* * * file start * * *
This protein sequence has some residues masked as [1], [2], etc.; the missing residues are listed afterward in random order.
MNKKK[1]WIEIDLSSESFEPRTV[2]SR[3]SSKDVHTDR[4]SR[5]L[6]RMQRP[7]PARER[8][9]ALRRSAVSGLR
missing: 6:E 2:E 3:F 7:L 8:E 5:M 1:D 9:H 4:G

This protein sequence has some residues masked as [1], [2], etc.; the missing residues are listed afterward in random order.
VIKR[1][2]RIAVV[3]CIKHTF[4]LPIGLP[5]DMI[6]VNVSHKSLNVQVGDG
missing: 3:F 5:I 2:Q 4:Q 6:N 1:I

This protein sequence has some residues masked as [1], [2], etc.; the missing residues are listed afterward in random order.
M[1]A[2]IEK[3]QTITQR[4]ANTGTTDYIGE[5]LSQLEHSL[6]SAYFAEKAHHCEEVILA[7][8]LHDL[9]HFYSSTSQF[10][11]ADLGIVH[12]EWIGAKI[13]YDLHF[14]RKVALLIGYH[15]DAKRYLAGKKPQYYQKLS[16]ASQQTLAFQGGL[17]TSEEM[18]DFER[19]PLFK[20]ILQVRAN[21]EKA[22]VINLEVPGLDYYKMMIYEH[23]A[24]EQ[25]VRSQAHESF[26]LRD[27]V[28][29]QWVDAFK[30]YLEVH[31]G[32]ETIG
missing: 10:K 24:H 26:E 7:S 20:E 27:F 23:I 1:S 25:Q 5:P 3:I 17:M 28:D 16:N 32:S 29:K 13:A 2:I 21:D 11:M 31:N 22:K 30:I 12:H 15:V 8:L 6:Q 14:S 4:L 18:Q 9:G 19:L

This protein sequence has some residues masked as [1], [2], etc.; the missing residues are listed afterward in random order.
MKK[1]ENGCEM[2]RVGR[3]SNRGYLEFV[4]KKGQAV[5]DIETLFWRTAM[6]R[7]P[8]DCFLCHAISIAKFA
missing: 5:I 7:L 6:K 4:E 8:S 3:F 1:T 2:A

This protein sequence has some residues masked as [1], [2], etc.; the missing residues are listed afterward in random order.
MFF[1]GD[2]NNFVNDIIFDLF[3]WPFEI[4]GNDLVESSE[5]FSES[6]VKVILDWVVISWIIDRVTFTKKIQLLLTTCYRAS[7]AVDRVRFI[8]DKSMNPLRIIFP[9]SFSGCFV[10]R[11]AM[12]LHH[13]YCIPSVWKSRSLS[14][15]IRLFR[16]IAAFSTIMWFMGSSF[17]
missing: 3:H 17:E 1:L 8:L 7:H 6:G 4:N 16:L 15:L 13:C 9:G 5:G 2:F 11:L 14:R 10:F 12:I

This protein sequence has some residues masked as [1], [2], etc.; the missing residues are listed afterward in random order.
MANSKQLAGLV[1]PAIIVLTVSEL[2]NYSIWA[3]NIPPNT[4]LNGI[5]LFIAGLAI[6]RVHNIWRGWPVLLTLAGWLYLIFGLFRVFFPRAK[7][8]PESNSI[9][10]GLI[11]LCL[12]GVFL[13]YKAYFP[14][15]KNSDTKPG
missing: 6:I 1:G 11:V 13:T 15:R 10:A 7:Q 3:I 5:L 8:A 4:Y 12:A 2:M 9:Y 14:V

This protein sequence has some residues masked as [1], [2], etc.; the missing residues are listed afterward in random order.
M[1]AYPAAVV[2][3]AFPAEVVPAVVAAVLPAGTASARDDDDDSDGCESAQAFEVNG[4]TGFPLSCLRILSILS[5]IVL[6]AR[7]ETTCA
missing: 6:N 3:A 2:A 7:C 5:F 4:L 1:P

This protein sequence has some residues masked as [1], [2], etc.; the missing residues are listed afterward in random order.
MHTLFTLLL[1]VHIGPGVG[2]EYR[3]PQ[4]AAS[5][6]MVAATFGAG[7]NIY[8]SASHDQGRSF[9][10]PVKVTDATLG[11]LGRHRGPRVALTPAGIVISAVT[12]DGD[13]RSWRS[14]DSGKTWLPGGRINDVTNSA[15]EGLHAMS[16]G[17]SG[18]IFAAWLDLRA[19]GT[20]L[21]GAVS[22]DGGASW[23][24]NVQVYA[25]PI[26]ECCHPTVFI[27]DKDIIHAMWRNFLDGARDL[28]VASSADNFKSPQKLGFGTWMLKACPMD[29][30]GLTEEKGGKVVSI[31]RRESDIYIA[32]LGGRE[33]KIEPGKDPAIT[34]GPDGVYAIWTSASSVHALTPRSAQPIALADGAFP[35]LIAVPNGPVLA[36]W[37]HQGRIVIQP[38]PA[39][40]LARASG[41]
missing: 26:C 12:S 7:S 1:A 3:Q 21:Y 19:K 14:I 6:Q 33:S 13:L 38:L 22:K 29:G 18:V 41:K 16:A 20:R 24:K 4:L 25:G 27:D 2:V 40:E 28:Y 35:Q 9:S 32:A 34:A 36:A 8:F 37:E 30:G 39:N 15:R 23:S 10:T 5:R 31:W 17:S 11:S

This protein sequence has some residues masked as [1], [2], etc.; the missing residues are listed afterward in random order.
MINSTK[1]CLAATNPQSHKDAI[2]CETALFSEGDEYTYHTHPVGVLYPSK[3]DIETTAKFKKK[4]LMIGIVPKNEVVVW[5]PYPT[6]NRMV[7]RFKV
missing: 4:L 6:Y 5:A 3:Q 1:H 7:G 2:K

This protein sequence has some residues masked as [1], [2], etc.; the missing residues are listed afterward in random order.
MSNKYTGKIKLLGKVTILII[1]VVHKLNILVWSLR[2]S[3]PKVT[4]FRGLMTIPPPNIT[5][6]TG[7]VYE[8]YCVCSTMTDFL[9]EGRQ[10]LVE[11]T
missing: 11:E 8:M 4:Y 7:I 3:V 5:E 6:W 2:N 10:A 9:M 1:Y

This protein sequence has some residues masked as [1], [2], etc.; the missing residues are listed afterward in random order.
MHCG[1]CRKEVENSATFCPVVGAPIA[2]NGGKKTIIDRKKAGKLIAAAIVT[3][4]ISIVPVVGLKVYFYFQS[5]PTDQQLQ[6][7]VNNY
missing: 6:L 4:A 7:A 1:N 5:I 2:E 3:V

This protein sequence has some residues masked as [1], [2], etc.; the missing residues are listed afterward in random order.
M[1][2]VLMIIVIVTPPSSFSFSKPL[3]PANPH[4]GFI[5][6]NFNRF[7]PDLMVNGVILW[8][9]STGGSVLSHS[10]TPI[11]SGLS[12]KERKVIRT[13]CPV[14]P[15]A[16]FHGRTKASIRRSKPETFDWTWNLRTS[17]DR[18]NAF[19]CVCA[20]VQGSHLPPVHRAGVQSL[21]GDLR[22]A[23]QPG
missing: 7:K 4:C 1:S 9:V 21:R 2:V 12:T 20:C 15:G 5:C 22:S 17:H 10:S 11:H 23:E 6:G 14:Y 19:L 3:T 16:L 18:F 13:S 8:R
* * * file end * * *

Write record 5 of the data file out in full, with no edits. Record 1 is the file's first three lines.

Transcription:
This protein sequence has some residues masked as [1], [2], etc.; the missing residues are listed afterward in random order.
MFF[1]GD[2]NNFVNDIIFDLF[3]WPFEI[4]GNDLVESSE[5]FSES[6]VKVILDWVVISWIIDRVTFTKKIQLLLTTCYRAS[7]AVDRVRFI[8]DKSMNPLRIIFP[9]SFSGCFV[10]R[11]AM[12]LHH[13]YCIPSVWKSRSLS[14][15]IRLFR[16]IAAFSTIMWFMGSSF[17]
missing: 3:H 17:E 1:L 8:L 7:H 6:G 4:N 16:L 15:L 13:C 9:G 5:G 2:F 11:L 14:R 10:F 12:I